Monday, June 01, 2009
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Sports columnist Aaron McFarling: Renaissance man

Washington & Lee senior Isaiah Goodman has got 'game' from all angles.

LEXINGTON -- Apparently, Tibetan monks love shooting hoops.

I did not know this. Frankly, neither did Isaiah Goodman. At least not until two years ago, when a group of them visited the Washington and Lee campus to share their songs and sand paintings.

Goodman, then a sophomore point guard for the Generals, got wind that the monks wanted to play some basketball. So he volunteered to suit up and take them on.

"They were pretty good," Goodman said. "You know, I'm a collegiate athlete and a little better trained than they were. But it was fun to play -- just for the laughs. Even though we couldn't understand each other really when we spoke, playing the game, everybody knew what was going on. So that was really fun."

Fun. Interesting. Different. Memorable. All adjectives that describe Goodman's pursuits and the man himself. He's always been a carpe diem kind of kid, a Renaissance man in high-top shoes.

Which might explain why last Friday, in front of a crowd of hundreds, he was hanging from a cable, dancing on the side of 40-foot-tall brick building.

It's called "aerial dance," and if you've never heard of it, don't feel bad. It's a fairly new phenomenon. We could regale you with artsy descriptions of what exactly it is, but this is the sports section, not Smithsonian magazine. So allow the athlete to put his self-choreographed performance in layman's terms.

"It's sort of a hip-hop, basketball-infused dance thing on the wall," Goodman said.

And Goodman's good at it. Really, really good. After six weeks of training with the W&L class, he put on a crowd-pleasing performance in the premiere Friday, spinning and twisting and even dribbling a basketball while hanging perpendicular to the wall. The students gathered on the lawn -- which included several of Goodman's basketball teammates -- responded with oohs and aahs as he executed difficult moves.

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This, in particular, pleased him.

"It's like a dunk contest," Goodman said. "Whenever the crowd is into it, the judges think the score's just a little bit higher."

Goodman's always had a knack for performing on the big stage. The best game of his basketball career came last February, when he scored a personal-best 24 points as the eighth-seeded Generals upset top-seeded Guilford in the ODAC tournament quarterfinals. And last year, he joined a hip-hop dance crew called "The Classics," which has performed three times on campus.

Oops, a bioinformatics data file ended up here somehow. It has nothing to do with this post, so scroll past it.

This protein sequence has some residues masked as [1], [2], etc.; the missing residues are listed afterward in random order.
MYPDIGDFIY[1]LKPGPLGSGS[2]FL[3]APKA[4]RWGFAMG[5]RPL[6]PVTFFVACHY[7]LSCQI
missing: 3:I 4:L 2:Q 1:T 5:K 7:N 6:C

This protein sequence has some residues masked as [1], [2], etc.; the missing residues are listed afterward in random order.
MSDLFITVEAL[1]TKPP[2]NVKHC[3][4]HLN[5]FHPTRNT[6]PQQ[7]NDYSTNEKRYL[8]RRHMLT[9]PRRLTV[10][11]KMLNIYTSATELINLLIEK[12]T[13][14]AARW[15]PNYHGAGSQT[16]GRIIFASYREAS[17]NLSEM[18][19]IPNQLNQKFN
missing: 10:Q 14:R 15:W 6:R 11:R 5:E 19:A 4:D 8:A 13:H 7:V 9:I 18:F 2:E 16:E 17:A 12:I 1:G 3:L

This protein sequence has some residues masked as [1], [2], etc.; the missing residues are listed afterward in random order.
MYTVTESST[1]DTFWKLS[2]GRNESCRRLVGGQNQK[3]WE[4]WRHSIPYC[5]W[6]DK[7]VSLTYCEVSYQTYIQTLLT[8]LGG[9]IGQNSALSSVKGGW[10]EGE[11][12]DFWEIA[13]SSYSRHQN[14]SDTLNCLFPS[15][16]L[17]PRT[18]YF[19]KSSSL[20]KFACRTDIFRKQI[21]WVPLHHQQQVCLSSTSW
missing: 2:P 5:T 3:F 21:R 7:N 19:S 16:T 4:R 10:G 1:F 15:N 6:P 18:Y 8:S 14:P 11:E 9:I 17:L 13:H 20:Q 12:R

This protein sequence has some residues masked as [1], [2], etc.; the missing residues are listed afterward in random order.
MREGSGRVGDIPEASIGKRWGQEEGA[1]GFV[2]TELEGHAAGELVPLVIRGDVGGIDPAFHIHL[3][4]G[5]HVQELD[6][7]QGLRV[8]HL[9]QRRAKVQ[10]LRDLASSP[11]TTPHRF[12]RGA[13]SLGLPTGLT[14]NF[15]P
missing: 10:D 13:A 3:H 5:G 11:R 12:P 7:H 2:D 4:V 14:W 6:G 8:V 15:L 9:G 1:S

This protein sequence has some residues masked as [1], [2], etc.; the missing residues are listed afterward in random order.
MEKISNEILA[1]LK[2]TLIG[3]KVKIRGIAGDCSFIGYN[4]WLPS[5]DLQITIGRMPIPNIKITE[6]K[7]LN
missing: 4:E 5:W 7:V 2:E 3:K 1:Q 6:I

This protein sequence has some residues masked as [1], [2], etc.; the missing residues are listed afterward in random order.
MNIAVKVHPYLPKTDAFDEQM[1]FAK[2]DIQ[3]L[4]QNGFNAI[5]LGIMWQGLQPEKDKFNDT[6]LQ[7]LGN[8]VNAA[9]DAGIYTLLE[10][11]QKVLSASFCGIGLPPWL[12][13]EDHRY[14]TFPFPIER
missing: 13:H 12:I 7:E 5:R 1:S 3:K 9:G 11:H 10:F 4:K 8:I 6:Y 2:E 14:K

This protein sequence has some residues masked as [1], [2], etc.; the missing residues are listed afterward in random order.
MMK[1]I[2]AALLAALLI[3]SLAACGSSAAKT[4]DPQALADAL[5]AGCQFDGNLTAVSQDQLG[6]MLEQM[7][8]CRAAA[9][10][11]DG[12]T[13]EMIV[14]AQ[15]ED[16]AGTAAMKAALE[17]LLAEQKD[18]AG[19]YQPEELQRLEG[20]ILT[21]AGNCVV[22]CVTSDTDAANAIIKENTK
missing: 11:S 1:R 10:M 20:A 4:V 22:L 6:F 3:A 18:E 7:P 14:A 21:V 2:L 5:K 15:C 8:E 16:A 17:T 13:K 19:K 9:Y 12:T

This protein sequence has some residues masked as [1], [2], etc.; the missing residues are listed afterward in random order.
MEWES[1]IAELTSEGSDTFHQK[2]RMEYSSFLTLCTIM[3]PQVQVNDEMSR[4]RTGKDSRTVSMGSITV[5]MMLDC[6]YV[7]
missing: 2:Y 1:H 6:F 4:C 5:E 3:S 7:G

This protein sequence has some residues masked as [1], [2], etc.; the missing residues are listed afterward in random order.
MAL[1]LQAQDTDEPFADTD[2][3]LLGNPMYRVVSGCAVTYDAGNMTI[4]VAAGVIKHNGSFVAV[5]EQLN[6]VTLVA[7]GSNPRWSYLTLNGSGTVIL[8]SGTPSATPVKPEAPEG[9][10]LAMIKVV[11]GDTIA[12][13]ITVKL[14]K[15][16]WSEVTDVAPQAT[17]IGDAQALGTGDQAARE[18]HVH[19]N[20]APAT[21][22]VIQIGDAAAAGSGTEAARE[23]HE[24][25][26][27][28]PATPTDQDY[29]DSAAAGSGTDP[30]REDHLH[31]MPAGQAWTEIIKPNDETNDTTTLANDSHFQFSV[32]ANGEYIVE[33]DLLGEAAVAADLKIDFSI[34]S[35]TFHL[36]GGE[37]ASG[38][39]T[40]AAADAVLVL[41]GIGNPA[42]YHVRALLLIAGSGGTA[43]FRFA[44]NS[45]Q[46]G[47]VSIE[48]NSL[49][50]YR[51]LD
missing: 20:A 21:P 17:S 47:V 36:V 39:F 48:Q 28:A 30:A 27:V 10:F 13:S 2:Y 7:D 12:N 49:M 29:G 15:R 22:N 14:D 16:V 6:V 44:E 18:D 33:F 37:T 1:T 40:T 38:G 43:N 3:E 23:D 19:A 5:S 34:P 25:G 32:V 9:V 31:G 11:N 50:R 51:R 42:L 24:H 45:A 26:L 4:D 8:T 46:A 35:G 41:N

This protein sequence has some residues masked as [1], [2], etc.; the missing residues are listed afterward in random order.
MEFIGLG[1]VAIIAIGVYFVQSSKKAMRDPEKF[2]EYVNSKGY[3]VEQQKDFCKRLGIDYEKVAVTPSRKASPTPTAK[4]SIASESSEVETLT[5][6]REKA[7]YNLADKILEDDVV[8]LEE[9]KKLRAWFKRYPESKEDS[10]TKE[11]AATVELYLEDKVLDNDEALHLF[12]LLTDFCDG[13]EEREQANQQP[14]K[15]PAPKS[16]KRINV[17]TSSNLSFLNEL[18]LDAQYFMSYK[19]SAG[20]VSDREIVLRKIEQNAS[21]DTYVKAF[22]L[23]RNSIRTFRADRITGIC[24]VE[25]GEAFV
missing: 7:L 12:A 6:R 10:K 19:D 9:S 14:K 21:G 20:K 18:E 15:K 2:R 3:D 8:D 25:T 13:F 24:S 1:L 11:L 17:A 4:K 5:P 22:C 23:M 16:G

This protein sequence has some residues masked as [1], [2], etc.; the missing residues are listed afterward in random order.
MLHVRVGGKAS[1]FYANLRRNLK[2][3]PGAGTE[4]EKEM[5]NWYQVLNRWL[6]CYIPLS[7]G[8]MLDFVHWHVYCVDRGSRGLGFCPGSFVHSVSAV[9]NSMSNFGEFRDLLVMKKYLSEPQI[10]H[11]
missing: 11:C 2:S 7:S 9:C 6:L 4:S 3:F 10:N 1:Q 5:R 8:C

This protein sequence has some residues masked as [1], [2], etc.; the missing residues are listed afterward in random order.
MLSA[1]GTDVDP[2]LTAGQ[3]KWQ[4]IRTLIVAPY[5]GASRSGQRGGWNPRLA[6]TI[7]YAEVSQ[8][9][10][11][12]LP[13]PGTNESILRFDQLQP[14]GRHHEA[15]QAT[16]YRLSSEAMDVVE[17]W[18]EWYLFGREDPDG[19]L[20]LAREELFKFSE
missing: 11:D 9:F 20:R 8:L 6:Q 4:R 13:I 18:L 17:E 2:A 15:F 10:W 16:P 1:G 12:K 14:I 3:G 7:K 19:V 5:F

But aerial dance was something completely different, and he didn't want to miss out on it before he left school.

"That's what I think is really special about aerial dance: Nobody has really done this before," Goodman said. "We can do whatever we want -- hip-hop, classic, a fake fight scene -- "

He smiled pointed to the wall, where two aerial dancers were performing -- what else? -- a fake fight scene.

"This is our thing to do," Goodman said.

We all could learn something from Goodman. Not just college athletes. All of us. He's the son of an NFL player -- former Packers running back Les Goodman -- and a gifted athlete, but he refuses to stop there. He's been outstanding academically, a member of the NCAA Student Athlete Advisory Committee and an active participant in campus organizations.

And he still finds time to dance on walls.

"I've been given a lot of opportunities in my life, and I try to make the most of them," Goodman said. "When something like this comes up, it's something that's fun, different, and it's really special when you take advantage of it.

"I could have just taken it easy this term. I'm a senior, about to graduate, but I did something that I'll never forget and probably something these people won't forget. They saw Isaiah Goodman flip upside-down on a wall dribbling a ball."

Goodman graduates this week. The Generals will miss him. The team has improved its win total every season he's been on it.

Goodman will miss this place, too, but he's got an exciting future. He's already lined up a job at Target Corporate Headquarters in his home state of Minnesota.

"I'll be a business analyst for merchandise planning," he said. "I'll kind of be in charge of a category of goods at every store. So if you go to Target to get some electronics, that could be my category. Or it could be little girls' clothes. I don't know what it's going to be yet, but I'm pretty excited for it."

Goodman's going to try to keep playing basketball, too. He's hoping to join a company team or find a men's league in the city.

Or maybe, just maybe, he'll run the court with some more Tibetan monks.

With this guy, you just never know.

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